Advantageously, the stiffener panel 28 may be abuttingly disposed against the top panel 12, as was earlier described. In such configurations, the sleeve member 34 may be secured to both the top panel 12 and the stiffener panel 28 such that suspension loads may be better distributed. Additionally, a stiffener strap 44 may preferably, but optionally, be secured to an outer portion of the sleeve member 34 such that the sleeve member 34 may be captured between the stiffener strap 44 and the top panel 12. In this manner, rivets 46 securing the sleeve member 34 to the top panel 12 may not pull through the sleeve member 34 when the collapsible container 10 is heavily laden. The stiffener strap 44 may preferably be fabricated from plastic sheet although various other materials may be used.

The stiffener panel 28 may be configured to prevent undue sagging of the top panel 12 when the collapsible container 10 is suspended such that the overall shape of the collapsible container 10 is maintained when objects are resting in the compartments 22. In this regard, the divider panels 26 may also provide load-carrying capability such that center portions of the intermediate and bottom panels 16, 18 are supported in addition to the load-carrying capability provided by the side wall 18. Thus, in addition to providing the above-described organizational feature to the collapsible container 10, the divider panels 26 may also assist in maintaining the shape of the collapsible container 10.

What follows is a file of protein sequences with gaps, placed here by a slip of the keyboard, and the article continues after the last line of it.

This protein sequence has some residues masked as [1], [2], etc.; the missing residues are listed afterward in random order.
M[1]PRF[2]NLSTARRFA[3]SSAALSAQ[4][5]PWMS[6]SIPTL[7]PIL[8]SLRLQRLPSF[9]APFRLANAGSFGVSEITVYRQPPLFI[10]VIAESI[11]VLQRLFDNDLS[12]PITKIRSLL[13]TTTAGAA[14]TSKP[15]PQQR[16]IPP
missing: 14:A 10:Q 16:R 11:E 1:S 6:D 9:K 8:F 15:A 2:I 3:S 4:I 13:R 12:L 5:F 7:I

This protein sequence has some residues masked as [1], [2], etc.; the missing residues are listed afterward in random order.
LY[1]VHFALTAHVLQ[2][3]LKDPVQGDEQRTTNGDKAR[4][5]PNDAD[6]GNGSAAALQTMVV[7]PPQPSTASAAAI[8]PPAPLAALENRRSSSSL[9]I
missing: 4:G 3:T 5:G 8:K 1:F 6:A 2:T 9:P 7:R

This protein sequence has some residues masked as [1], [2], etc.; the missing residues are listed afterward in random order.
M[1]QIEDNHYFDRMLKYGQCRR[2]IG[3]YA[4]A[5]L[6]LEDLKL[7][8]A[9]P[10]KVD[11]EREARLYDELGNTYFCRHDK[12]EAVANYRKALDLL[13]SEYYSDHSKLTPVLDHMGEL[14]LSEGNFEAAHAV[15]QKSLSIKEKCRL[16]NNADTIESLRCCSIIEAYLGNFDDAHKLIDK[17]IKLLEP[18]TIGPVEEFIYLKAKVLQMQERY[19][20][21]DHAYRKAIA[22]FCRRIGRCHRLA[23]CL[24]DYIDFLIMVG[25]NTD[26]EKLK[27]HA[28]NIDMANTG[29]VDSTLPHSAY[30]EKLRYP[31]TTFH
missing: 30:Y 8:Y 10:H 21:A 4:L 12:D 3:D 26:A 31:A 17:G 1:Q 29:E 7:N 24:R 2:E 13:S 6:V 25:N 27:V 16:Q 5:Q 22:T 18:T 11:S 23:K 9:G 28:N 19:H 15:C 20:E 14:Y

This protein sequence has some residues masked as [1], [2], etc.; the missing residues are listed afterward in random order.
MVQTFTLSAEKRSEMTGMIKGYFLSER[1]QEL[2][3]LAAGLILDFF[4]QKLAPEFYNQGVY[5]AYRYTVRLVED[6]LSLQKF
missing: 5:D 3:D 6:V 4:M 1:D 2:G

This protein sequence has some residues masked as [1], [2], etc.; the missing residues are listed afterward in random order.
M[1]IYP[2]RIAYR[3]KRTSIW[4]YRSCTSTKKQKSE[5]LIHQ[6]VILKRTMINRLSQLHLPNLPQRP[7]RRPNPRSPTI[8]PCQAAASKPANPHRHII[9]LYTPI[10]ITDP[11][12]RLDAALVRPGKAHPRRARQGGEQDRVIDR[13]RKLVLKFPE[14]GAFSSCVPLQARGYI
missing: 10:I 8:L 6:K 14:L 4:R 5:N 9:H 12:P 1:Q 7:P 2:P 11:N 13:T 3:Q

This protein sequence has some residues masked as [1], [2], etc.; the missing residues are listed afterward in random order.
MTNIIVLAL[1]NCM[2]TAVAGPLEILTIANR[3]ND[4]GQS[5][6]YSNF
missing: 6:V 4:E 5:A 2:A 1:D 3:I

Referring still to FIG. 4, the opposing ends of the sleeve member 34 may be hemmed to prevent fraying of the fabric material. As is shown in FIG. 4, the hook and loop fasteners 48 may be secured to respective ones of the ends of the sleeve member 34 such that the sleeve member 34 may be releaseably secured to the pole 32 by overlapping the opposing ends. However, it is contemplated that mechanical fasteners such as snaps or other suitable means may be used to secure the opposing ends together. Alternatively, the sleeve member 34 may be formed as a tubular sleeve sized and configured to be complementary to the pole 32 from which the collapsible container 10 may be hung.